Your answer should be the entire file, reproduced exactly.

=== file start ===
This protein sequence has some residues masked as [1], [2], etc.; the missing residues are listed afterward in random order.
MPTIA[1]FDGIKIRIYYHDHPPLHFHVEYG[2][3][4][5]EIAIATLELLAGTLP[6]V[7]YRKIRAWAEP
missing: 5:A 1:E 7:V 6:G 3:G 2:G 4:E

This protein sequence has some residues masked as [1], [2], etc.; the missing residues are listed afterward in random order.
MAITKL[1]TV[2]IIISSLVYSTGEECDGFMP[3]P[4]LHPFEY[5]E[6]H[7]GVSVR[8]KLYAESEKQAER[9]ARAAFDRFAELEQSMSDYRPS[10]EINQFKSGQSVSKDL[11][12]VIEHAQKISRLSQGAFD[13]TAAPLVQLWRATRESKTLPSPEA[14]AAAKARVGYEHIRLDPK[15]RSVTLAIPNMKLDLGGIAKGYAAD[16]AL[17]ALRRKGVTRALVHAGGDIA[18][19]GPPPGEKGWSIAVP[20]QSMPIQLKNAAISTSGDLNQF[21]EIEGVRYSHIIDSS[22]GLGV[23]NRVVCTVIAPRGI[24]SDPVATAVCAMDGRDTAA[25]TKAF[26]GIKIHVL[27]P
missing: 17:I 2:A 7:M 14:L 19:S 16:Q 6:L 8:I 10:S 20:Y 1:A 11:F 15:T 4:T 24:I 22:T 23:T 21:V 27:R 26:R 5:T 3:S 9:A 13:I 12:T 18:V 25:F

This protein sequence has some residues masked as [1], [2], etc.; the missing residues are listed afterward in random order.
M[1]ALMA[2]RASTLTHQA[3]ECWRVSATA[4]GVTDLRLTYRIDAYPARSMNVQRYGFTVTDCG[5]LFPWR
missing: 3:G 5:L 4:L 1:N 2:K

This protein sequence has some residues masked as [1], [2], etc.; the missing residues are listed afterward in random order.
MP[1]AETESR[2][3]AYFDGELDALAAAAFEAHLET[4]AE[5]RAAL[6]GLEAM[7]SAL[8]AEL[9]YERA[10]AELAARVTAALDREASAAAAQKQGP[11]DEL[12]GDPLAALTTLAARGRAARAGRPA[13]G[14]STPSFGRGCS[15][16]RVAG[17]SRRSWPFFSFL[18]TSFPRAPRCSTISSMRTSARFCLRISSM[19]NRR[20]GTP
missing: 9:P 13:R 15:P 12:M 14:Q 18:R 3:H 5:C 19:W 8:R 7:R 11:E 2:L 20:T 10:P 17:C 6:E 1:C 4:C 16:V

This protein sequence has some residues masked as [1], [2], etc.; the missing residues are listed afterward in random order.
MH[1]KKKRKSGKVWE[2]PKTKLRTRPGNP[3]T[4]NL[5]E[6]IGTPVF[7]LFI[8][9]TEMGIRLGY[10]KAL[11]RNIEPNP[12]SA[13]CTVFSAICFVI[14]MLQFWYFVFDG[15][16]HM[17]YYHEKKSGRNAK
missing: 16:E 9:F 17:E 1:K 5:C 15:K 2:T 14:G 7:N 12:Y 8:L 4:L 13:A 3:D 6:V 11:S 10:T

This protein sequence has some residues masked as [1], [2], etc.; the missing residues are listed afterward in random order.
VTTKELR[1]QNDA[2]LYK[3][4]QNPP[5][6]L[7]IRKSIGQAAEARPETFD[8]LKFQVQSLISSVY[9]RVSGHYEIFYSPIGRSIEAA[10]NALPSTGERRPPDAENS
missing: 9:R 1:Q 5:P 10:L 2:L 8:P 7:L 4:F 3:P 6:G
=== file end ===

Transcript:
This protein sequence has some residues masked as [1], [2], etc.; the missing residues are listed afterward in random order.
MPTIA[1]FDGIKIRIYYHDHPPLHFHVEYG[2][3][4][5]EIAIATLELLAGTLP[6]V[7]YRKIRAWAEP
missing: 5:A 1:E 7:V 6:G 3:G 2:G 4:E

This protein sequence has some residues masked as [1], [2], etc.; the missing residues are listed afterward in random order.
MAITKL[1]TV[2]IIISSLVYSTGEECDGFMP[3]P[4]LHPFEY[5]E[6]H[7]GVSVR[8]KLYAESEKQAER[9]ARAAFDRFAELEQSMSDYRPS[10]EINQFKSGQSVSKDL[11][12]VIEHAQKISRLSQGAFD[13]TAAPLVQLWRATRESKTLPSPEA[14]AAAKARVGYEHIRLDPK[15]RSVTLAIPNMKLDLGGIAKGYAAD[16]AL[17]ALRRKGVTRALVHAGGDIA[18][19]GPPPGEKGWSIAVP[20]QSMPIQLKNAAISTSGDLNQF[21]EIEGVRYSHIIDSS[22]GLGV[23]NRVVCTVIAPRGI[24]SDPVATAVCAMDGRDTAA[25]TKAF[26]GIKIHVL[27]P
missing: 17:I 2:A 7:M 14:L 19:S 16:Q 6:L 8:I 10:S 20:Y 1:A 11:F 15:T 4:T 24:I 22:T 23:T 21:V 27:R 26:R 5:T 3:S 9:A 13:I 12:T 18:V 25:F

This protein sequence has some residues masked as [1], [2], etc.; the missing residues are listed afterward in random order.
M[1]ALMA[2]RASTLTHQA[3]ECWRVSATA[4]GVTDLRLTYRIDAYPARSMNVQRYGFTVTDCG[5]LFPWR
missing: 3:G 5:L 4:L 1:N 2:K

This protein sequence has some residues masked as [1], [2], etc.; the missing residues are listed afterward in random order.
MP[1]AETESR[2][3]AYFDGELDALAAAAFEAHLET[4]AE[5]RAAL[6]GLEAM[7]SAL[8]AEL[9]YERA[10]AELAARVTAALDREASAAAAQKQGP[11]DEL[12]GDPLAALTTLAARGRAARAGRPA[13]G[14]STPSFGRGCS[15][16]RVAG[17]SRRSWPFFSFL[18]TSFPRAPRCSTISSMRTSARFCLRISSM[19]NRR[20]GTP
missing: 9:P 13:R 15:P 12:M 14:Q 18:R 3:H 5:C 19:W 8:R 7:R 11:E 2:L 20:T 10:P 17:C 6:E 1:C 4:C 16:V

This protein sequence has some residues masked as [1], [2], etc.; the missing residues are listed afterward in random order.
MH[1]KKKRKSGKVWE[2]PKTKLRTRPGNP[3]T[4]NL[5]E[6]IGTPVF[7]LFI[8][9]TEMGIRLGY[10]KAL[11]RNIEPNP[12]SA[13]CTVFSAICFVI[14]MLQFWYFVFDG[15][16]HM[17]YYHEKKSGRNAK
missing: 16:E 9:F 17:E 1:K 5:C 15:K 2:T 14:G 7:N 12:Y 8:L 4:L 13:A 3:D 6:V 11:S 10:T

This protein sequence has some residues masked as [1], [2], etc.; the missing residues are listed afterward in random order.
VTTKELR[1]QNDA[2]LYK[3][4]QNPP[5][6]L[7]IRKSIGQAAEARPETFD[8]LKFQVQSLISSVY[9]RVSGHYEIFYSPIGRSIEAA[10]NALPSTGERRPPDAENS
missing: 9:R 1:Q 5:P 10:L 2:L 8:P 7:L 4:F 3:P 6:G